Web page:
A paper published last week in Science Translational Medicine describes promising results from a phase 1 clinical trial of a new anti-tuberculosis vaccine. The vaccine, composed of a human Adenoviral vector expressing a Mycobacterium tuberculosis antigen, generated an immune response in people with and without previous exposure to the current anti-tuberculosis (BCG) vaccine.
Mycobacterium tuberculosis, discovered by Robert Koch in 1882, is the organism that causes tuberculosis—commonly known as TB. After introduction of the BCG (Bacille Calmette-Guérin ) vaccine in 1919 and antibiotic treatment in the 1950s, the hope was that TB would be finally consigned to history—that Mycobacteruim tuberculosis would be a name only associated with the pre-antibiotic era and would not be a part of the 21st century world. However, over the last 30 years the emergence of multi-drug resistance and the worldwide HIV epidemic have led to the re-emergence of TB to the point where the following statements are true:
There is an urgent need to develop new tuberculosis (TB) vaccines to safely and effectively boost Bacille Calmette-Guérin (BCG)–triggered T cell immunity in humans (Smaill et al., 2013).
Tuberculosis is one of the most deadly infectious diseases. The situation is worsening because of co-infection with HIV and increased occurrence of drug resistance (Kaufmann 2011).
According to a recent review (Kaufmann, 2011), every minute 20 new people become infected, and 4 people die from TB. These shocking statistics have led to an increase in public and private funding for TB research and have resulted in renewed efforts to develop effective treatments, including drugs and vaccines to combat the disease. Research efforts over the last 5-10 years have resulted in the development of several new vaccine candidates that are in early-stage clinical trials.
Developed by Albert Calmette and Camille Guérin at the Pasteur Institute in the early 20th century, the ninety-year-old BCG (Bacille Calmette-Guérin) vaccine is still the only anti-TB vaccine available. BCG contains a live attenuated strain of Mycobacterium bovis, a Mycobacterium closely related to M. tuberculosis. The vaccine is effective at preventing disease in children, but is less effective in adults. Also, as a live vaccine, there are safety concerns for the immunocompromised patients who are most at risk for re-emergence of latent TB infections. Thus, there is a strong impetus to find new vaccines that are effective at preventing adult disease.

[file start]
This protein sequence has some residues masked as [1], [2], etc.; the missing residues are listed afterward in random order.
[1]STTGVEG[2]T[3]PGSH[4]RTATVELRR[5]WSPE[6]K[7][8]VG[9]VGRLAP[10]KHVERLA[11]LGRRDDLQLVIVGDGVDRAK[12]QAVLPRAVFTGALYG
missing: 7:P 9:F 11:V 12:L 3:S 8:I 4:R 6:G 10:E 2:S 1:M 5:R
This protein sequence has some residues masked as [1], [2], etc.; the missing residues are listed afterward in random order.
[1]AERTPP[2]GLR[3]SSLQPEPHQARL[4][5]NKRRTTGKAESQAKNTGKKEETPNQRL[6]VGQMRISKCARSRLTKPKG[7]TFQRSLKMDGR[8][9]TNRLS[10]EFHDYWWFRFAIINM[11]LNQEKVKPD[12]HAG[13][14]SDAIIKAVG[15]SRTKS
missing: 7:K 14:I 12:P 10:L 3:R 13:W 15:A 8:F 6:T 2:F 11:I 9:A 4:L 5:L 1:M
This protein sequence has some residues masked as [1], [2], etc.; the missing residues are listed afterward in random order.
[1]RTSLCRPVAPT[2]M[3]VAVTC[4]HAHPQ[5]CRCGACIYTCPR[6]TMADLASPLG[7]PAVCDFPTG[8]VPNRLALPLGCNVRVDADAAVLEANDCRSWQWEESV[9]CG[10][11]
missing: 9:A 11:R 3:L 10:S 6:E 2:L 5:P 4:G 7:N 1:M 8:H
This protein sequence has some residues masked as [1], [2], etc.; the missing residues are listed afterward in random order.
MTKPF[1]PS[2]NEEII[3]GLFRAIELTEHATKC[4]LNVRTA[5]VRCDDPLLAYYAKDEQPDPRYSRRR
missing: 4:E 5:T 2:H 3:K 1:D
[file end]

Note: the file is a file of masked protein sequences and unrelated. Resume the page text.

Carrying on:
A discussion of many of the new anti-TB vaccine candidates in development is available in the 2011 review by Kauffman linked below. Some of the new vaccine candidates are recombinant versions of the BCG vaccine, others use mutated M. tuberculosis strains. Others, like the one in the recent Science Translational Medicine paper, use viral vectors expressing individual M. tuberculosis antigens to boost immunity after BCG vaccination.
In the Science Translational Medicine study, 24 individuals were immunized with an Adenoviral vector expressing the M. tuberculosis antigen Ag85A—a protein involved in formation of lipid storage bodies required for the establishment and maintenance of persistent infection. The vaccine was shown to be safe and immunogenic in individuals regardless of whether they had been previously immunized with BCG, but BCG-immunized individuals had a stronger response. The vaccine was shown to boost the antigen-specifc response of CD4+ and CD8+ T cells in BCG immunized individuals. Because the vaccine is based on a common human Adenovirus—AdHu5, to which many people have antibodies, the study also evaluated whether these pre-existing anti-Adenovirus antibodies lessened the anti-Ag85A immune response. No significant correlation between levels of circulating AdHu5 antibodies and the Ag85A specific T-cell reactivity were found.
The authors point out that this is a preliminary study, and that a larger study that includes testing in people with latent TB or HIV infection is required. However, the results suggest that this vaccine is a promising candidate for such further clinical investigation. If this or any of the other anti-TB vaccines in development are successful, maybe the 100th anniversary of the BCG vaccine in 2019 will not only celebrate that scientific milestone, but will herald the availability of replacement vaccines that are safe and effective have the potential to rid the world of the scourge of TB once and for all.
Here are the papers:
Smaill F, Jeyanathan M, Smieja M, Medina MF, Thanthrige-Don N, Zganiacz A, Yin C, Heriazon A, Damjanovic D, Puri L, Hamid J, Xie F, Foley R, Bramson J, Gauldie J, & Xing Z (2013). A Human Type 5 Adenovirus-Based Tuberculosis Vaccine Induces Robust T Cell Responses in Humans Despite Preexisting Anti-Adenovirus Immunity. Science translational medicine, 5 (205) PMID: 24089406
Kaufmann SH (2011). Fact and fiction in tuberculosis vaccine research: 10 years later. The Lancet infectious diseases, 11 (8), 633-40 PMID: 21798463
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